Last year, I looked on my own for Kaulehelehe's grave at the Ross Bay Cemetery and couldn't locate it. So during the past year, I made contact with a variety of people who eventually led me to Michael Halleran, secretary of the Old Cemeteries Society in Victoria, who has led tours of the cemetery focused on its prominent Hawaiians.
Michael not only told me about the Kaulehelehes, he also offered to meet me at the cemetery and show me the location of the graves of William's wife, Mary Kaai, and his hanai daughter, Mary Opio. So we met at the Ross Bay Cemetery tonight, and he took me first to William's unmarked grave:
|Michael Halleran at William Kaulehelehe's |
unmarked grave in Victoria, B.C.
Michael also took me to another cemetery, the Old Quadra Street Burial Ground, a few kilometers away, where Kaai and Opio also are buried in unmarked graves. That cemetery unceremoniously has been turned into a city park (a group of people were hula-hooping on top of grave sites -- probably unknowingly -- when we arrived), and almost all of the more than 1,000 tombstones at that site have been removed, but, Halleran said, the bodies still are there, including Kaai and Opio. The city's parks department removed most of the markers in 1909, when the site was "renovated" into Pioneer Square Park. At this point, because of the lack of precise records about the site, Halleran said there is no easy way to determine where the women are buried. He was able to determine that Opio was buried in the Catholic part of the cemetery, roughly near this large church marker:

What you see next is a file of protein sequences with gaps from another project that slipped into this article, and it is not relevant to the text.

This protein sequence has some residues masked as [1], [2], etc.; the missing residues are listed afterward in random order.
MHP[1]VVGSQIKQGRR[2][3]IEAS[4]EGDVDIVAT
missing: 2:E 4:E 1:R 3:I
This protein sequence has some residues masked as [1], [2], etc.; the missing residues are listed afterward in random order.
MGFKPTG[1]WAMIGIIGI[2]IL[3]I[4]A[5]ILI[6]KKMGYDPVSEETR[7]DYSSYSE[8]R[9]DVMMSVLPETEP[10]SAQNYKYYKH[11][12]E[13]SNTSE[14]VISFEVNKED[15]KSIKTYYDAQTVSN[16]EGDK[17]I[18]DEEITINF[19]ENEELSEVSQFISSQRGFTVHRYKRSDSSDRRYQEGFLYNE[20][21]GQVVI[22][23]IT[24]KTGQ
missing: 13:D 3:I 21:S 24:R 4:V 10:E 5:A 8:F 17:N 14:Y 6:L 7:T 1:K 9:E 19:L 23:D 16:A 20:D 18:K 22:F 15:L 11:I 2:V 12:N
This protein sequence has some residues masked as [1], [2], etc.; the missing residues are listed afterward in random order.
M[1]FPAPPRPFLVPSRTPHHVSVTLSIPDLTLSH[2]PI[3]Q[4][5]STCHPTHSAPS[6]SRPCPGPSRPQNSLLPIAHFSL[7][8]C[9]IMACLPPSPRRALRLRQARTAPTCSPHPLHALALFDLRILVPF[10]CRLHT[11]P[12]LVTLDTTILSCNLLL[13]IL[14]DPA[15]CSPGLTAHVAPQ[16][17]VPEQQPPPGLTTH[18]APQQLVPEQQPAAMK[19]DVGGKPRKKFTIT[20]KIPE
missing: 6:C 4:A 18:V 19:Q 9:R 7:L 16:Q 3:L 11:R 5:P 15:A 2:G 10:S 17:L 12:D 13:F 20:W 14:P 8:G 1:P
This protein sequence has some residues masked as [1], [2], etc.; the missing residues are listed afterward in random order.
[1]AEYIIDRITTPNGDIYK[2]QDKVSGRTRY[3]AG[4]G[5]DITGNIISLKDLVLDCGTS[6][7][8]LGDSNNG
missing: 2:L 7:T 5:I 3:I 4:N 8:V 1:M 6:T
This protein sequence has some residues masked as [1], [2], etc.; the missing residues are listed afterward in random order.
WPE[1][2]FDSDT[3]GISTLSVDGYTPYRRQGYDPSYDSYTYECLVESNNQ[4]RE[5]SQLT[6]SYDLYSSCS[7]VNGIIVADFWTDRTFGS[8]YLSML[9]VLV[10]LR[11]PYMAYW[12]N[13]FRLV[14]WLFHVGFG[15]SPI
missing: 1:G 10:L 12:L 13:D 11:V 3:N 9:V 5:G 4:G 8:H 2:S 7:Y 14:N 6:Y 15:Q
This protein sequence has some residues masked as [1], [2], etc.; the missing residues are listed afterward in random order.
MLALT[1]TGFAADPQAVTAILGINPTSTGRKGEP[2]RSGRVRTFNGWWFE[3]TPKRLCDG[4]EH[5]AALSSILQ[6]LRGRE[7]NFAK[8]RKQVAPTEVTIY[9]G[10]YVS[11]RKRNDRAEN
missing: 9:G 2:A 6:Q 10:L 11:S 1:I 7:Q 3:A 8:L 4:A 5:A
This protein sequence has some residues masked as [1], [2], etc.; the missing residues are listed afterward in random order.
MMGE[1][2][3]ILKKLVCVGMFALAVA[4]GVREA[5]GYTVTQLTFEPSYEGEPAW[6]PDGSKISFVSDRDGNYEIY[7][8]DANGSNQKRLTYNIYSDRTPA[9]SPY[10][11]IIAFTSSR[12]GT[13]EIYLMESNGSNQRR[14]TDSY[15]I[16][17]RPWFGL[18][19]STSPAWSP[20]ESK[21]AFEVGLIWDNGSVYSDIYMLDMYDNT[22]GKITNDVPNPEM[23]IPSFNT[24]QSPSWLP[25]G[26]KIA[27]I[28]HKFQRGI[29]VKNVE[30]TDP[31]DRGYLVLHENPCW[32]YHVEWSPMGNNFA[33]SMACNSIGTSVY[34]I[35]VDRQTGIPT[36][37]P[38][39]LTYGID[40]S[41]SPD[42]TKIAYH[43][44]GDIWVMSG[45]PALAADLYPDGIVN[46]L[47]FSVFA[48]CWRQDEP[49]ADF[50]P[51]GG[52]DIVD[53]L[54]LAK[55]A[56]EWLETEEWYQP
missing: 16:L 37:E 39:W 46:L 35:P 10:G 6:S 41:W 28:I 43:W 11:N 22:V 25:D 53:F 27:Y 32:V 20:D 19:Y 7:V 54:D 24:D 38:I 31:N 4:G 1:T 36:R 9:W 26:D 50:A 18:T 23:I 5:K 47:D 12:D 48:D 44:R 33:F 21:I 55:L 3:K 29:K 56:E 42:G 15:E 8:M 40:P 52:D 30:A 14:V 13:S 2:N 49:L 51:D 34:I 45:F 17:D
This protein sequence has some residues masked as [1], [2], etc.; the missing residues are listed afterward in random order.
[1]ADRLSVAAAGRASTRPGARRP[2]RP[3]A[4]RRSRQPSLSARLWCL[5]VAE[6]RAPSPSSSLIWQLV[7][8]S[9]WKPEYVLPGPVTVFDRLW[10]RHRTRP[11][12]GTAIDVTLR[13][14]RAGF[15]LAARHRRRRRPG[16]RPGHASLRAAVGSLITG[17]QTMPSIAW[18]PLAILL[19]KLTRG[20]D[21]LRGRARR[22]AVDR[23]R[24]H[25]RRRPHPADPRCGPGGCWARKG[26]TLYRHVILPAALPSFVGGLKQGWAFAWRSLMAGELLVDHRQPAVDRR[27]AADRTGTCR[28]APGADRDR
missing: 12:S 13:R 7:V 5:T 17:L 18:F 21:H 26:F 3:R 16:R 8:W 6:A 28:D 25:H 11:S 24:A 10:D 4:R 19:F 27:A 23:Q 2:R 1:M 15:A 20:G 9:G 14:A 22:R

|Halleran suggesting where Opio might be buried.|
|Halleran determining roughly where Kaai is buried.|
Opio (her full last name was Kamopiopio), by the way, died at the age of 15, on June 26, 1864, in what appears to have been a botched abortion. Halleran said there is some documentation and some speculation about what happened, so we are going to look more closely at that story and see what we can find.
Mary Kaai (full last name: Kaiiopiopio) died at the age of 43 (cause and date of death unknown) and was buried on New Year's Eve, the next year, 1865.
William Kaulehelehe lived to the age of 65, dying almost a decade later, on June 22, 1874.
I also grabbed the GPS coordinates of these grave sites, so I hope to embed some digital media at that those places some time in the near future, to at least leave a virtual marker of their lives. Will keep you posted!
Wow and wow, Brett! How sad that they have no markers, but it's nice to know that someone (and now all of us) know where they are. Also very good to hear that William had rights and the ability to own land and vote. A botched abortion in 1864? I think about the medical practices going on at the same time during the Civil War and can only imagine the procedure was a horror story. Mahalo for following up with this and sharing! ---KapuananiReplyDelete